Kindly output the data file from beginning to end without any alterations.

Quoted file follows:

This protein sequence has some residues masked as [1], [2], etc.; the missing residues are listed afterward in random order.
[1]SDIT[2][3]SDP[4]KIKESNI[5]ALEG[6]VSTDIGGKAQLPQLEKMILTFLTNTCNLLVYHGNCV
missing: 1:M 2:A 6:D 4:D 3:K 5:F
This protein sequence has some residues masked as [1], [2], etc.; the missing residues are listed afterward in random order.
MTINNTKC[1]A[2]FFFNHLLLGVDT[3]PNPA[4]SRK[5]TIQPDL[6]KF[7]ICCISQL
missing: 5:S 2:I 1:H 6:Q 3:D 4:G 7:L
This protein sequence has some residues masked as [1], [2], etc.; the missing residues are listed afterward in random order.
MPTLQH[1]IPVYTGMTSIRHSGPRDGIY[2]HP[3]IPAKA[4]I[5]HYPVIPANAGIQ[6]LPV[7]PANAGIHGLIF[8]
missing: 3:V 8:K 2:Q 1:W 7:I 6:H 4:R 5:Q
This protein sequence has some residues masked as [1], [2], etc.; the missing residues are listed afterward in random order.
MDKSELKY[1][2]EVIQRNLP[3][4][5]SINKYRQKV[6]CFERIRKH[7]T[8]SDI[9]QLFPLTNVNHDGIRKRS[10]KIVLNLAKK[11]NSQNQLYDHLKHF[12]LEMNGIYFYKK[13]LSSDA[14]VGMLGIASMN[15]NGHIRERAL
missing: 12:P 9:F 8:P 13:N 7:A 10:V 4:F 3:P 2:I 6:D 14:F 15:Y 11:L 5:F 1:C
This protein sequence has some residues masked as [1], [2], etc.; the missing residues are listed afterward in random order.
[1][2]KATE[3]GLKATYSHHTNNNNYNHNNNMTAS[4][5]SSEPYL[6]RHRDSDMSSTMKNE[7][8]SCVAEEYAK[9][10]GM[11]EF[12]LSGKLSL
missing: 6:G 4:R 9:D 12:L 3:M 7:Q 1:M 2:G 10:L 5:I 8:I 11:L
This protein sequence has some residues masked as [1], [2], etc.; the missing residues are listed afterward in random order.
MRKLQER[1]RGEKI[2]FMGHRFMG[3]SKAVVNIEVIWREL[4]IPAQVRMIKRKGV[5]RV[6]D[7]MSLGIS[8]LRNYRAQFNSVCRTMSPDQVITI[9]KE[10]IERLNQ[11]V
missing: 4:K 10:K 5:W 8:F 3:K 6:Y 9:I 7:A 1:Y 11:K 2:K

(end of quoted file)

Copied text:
This protein sequence has some residues masked as [1], [2], etc.; the missing residues are listed afterward in random order.
[1]SDIT[2][3]SDP[4]KIKESNI[5]ALEG[6]VSTDIGGKAQLPQLEKMILTFLTNTCNLLVYHGNCV
missing: 1:M 2:A 6:D 4:D 3:K 5:F
This protein sequence has some residues masked as [1], [2], etc.; the missing residues are listed afterward in random order.
MTINNTKC[1]A[2]FFFNHLLLGVDT[3]PNPA[4]SRK[5]TIQPDL[6]KF[7]ICCISQL
missing: 5:S 2:I 1:H 6:Q 3:D 4:G 7:L
This protein sequence has some residues masked as [1], [2], etc.; the missing residues are listed afterward in random order.
MPTLQH[1]IPVYTGMTSIRHSGPRDGIY[2]HP[3]IPAKA[4]I[5]HYPVIPANAGIQ[6]LPV[7]PANAGIHGLIF[8]
missing: 3:V 8:K 2:Q 1:W 7:I 6:H 4:R 5:Q
This protein sequence has some residues masked as [1], [2], etc.; the missing residues are listed afterward in random order.
MDKSELKY[1][2]EVIQRNLP[3][4][5]SINKYRQKV[6]CFERIRKH[7]T[8]SDI[9]QLFPLTNVNHDGIRKRS[10]KIVLNLAKK[11]NSQNQLYDHLKHF[12]LEMNGIYFYKK[13]LSSDA[14]VGMLGIASMN[15]NGHIRERAL
missing: 12:P 9:F 8:P 13:N 7:A 10:V 4:F 3:P 2:I 6:D 14:F 15:Y 11:L 5:F 1:C
This protein sequence has some residues masked as [1], [2], etc.; the missing residues are listed afterward in random order.
[1][2]KATE[3]GLKATYSHHTNNNNYNHNNNMTAS[4][5]SSEPYL[6]RHRDSDMSSTMKNE[7][8]SCVAEEYAK[9][10]GM[11]EF[12]LSGKLSL
missing: 6:G 4:R 9:D 12:L 3:M 7:Q 1:M 2:G 10:L 5:I 8:I 11:L
This protein sequence has some residues masked as [1], [2], etc.; the missing residues are listed afterward in random order.
MRKLQER[1]RGEKI[2]FMGHRFMG[3]SKAVVNIEVIWREL[4]IPAQVRMIKRKGV[5]RV[6]D[7]MSLGIS[8]LRNYRAQFNSVCRTMSPDQVITI[9]KE[10]IERLNQ[11]V
missing: 4:K 10:K 5:W 8:F 3:K 6:Y 9:I 7:A 1:Y 11:K 2:K